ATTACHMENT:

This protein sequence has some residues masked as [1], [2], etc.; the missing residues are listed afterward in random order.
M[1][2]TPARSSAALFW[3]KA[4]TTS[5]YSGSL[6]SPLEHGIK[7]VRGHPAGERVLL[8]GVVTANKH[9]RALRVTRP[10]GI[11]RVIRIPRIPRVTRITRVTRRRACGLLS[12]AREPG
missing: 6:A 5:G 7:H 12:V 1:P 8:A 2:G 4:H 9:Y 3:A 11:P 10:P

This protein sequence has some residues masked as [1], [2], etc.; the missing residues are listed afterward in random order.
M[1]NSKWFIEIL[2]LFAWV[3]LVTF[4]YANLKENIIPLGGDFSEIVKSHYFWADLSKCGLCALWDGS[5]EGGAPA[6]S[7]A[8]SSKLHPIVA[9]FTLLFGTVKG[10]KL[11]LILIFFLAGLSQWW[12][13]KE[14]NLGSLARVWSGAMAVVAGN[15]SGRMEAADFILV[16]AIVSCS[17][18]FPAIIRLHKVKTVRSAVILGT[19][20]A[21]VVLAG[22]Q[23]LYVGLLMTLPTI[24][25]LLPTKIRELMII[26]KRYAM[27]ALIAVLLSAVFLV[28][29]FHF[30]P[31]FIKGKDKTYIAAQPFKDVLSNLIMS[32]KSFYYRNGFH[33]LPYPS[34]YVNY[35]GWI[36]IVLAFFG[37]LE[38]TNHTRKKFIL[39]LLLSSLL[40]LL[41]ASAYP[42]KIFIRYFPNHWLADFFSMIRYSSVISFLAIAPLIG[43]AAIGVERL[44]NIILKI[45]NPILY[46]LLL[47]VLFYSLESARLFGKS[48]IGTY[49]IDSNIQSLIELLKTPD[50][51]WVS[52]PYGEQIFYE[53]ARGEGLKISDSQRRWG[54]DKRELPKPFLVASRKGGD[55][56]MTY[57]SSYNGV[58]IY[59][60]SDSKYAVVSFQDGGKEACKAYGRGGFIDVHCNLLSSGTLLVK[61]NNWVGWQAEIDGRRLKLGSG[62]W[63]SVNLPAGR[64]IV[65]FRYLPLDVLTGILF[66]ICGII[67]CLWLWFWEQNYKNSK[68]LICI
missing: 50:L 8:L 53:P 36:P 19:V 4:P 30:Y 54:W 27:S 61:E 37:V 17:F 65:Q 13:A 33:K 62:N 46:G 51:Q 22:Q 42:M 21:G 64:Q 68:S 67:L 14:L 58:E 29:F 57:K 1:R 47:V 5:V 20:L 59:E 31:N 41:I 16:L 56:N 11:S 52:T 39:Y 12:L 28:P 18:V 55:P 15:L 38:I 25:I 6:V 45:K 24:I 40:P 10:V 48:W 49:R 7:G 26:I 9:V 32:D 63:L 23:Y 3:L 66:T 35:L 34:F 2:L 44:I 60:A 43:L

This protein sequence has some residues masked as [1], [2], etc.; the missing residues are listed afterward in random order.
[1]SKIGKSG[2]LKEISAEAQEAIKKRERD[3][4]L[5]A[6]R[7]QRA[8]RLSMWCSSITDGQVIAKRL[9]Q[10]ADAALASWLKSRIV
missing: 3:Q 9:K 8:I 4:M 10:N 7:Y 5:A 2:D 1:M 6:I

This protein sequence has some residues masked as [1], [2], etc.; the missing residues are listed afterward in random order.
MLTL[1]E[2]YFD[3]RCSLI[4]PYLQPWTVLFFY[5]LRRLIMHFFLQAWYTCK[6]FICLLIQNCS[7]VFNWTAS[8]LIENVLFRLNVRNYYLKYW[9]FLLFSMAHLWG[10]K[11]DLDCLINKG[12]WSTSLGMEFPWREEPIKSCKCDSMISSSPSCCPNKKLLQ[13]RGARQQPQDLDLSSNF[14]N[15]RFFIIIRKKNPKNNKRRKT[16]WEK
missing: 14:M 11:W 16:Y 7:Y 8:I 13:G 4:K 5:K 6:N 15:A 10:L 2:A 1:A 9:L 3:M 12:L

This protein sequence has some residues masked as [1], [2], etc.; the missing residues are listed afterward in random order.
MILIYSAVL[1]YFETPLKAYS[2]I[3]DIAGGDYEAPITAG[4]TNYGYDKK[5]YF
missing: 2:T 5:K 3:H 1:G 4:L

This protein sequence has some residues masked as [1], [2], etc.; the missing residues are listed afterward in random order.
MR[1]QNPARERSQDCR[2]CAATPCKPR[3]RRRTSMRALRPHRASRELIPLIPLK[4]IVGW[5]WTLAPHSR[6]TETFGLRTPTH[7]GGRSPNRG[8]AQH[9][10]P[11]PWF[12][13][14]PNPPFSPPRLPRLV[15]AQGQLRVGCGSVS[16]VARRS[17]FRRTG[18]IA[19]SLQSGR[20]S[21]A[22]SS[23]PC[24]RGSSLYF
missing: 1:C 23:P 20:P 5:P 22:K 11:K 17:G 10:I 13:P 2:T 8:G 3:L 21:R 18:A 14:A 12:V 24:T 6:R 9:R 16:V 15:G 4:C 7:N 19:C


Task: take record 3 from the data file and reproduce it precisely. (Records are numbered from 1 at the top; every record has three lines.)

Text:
This protein sequence has some residues masked as [1], [2], etc.; the missing residues are listed afterward in random order.
[1]SKIGKSG[2]LKEISAEAQEAIKKRERD[3][4]L[5]A[6]R[7]QRA[8]RLSMWCSSITDGQVIAKRL[9]Q[10]ADAALASWLKSRIV
missing: 3:Q 9:K 8:I 4:M 10:N 7:Y 5:A 2:D 1:M 6:I